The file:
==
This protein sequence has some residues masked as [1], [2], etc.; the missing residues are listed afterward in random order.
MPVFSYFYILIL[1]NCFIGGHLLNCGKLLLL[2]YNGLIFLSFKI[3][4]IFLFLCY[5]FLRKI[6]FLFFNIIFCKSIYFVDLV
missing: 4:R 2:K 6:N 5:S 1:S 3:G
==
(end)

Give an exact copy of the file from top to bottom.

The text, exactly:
This protein sequence has some residues masked as [1], [2], etc.; the missing residues are listed afterward in random order.
MPVFSYFYILIL[1]NCFIGGHLLNCGKLLLL[2]YNGLIFLSFKI[3][4]IFLFLCY[5]FLRKI[6]FLFFNIIFCKSIYFVDLV
missing: 4:R 2:K 6:N 5:S 1:S 3:G